7 November 2012 0 Comments
Posted in News

Cybersquatting victory for Wiltshire firm

A Wiltshire-based company which runs the UK’s only dedicated military genealogy website has successfully won its battle against cybersquatters, with help from Withy King.

Forces War Records, which is run from Melksham, is the only online source of military records and personal data for over 3.5 million British Armed Forces personnel across over 4,000 regiments dating back to 1350.

The high volume of visitors to Forces War Records attracted the attention of cybersquatters who profited from the website’s success by launching and promoting their own domain name, www.forceswarrecords.co.uk – very similar to the real website which can be found at www.forceswarrecords.com, www.forces-war-records.co.uk and www.forces-war-records.com

Cybersquatting victory for Wiltshire firm

Pictured: Dominic Hayhoe, founder and CEO of Forces War Records and Forces Reunited, with Jessica Bent, partner and head of Technology & Media at Withy King

“This caused a real problem for us. Not only did the fake domain name divert visitors away from our website, it created confusion in the marketplace, an administrative headache for us and posed a threat to the reputation we had worked so hard to build,” explained company founder and CEO, Dominic Hayhoe. “I was also concerned about the impact it might have on the value of our brand further down the line, should we one day decide to sell the company. It was just too important an issue to try and deal with ourselves so we called in the experts at Withy King to fight our corner.”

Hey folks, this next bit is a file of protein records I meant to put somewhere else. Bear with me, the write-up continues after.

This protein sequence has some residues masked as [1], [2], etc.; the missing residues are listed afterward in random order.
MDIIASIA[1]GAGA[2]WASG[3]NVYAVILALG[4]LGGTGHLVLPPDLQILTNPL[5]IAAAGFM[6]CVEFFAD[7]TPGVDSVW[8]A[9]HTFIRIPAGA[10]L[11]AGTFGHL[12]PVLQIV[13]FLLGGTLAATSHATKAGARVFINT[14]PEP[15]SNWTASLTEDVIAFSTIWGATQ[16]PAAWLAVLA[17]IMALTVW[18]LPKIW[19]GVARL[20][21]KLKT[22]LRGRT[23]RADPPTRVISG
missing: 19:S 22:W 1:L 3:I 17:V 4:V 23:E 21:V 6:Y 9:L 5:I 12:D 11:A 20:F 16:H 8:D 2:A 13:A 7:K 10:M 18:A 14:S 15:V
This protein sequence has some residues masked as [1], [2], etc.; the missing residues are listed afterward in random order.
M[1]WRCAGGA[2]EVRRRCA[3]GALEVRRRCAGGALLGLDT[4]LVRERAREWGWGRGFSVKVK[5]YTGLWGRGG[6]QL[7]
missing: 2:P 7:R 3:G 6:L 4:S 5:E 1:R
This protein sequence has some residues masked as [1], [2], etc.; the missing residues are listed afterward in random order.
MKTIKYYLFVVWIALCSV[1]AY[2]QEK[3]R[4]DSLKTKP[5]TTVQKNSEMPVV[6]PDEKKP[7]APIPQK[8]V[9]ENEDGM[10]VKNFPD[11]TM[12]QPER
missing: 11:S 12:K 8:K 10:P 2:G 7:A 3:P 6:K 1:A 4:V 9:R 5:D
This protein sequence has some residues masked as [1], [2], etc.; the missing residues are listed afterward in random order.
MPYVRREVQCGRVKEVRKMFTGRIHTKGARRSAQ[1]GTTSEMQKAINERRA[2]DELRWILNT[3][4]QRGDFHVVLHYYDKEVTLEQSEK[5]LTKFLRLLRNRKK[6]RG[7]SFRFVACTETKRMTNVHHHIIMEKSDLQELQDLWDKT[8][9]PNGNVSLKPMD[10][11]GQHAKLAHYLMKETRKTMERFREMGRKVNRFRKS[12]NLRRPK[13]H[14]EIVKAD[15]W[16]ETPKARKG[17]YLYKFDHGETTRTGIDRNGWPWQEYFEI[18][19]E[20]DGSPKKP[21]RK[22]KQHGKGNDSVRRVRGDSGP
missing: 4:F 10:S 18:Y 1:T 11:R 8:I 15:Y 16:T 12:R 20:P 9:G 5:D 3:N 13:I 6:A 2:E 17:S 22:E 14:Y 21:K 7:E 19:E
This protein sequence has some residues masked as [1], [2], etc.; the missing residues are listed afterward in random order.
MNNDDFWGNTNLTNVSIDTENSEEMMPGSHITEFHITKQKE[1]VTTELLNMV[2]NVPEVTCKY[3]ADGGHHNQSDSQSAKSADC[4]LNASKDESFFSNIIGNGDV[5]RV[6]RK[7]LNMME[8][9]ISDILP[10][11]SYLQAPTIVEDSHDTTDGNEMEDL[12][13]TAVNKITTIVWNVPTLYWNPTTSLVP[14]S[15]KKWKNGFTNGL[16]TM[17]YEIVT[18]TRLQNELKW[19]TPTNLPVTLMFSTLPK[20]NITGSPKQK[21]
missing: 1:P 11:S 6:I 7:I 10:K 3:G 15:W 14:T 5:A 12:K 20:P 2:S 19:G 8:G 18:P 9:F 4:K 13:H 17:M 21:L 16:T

Jessica Bent, head of the Technology and Media team at Withy King, based in Swindon and Bath, successfully argued that the domain name www.forceswarrecords.co.uk was an abusive registration and should be transferred immediately to Forces War Records.

“Many businesses aren’t aware that they can get their domain name back after it has been claimed by someone else, even if they haven’t got a registered trade mark,” explained Jessica. “Cybersquatters profit from the hard work and investment of successful, established businesses. Most of them are based abroad – and in this case the Virgin Islands – so it would have been extremely difficult to sue them using traditional litigation.

Cybersquatting is becoming a massive problem for businesses – and one which is likely to escalate in the future with the raft of new domain name endings being made available and the increasing number of variations,” said Jessica. “However, businesses don’t need to try and register every similar sounding domain name. Rather select the most relevant ones with the most common endings and use anti-cybersquatting procedures and registered trade marks to stamp out the others.”

“It’s a huge relief to have won this battle and acquired the cybersquatter’s domain name for ourselves,” added Dominic. “The lesson I’ve learnt from this is that it pays to remain vigilant and take quick and decisive action when you need to.”

Forces War Records was established in 2006 in response to demand from members of Forces Reunited – the company’s first website set up in 2001 to help Armed Forces personnel get in touch with people they had met during their time in service. The company, which is run by CEO Dominic Hayhoe and his brother MD Tim Hayhoe, employs 30 people to provide data entry, administrative, marketing and technical support across both websites.

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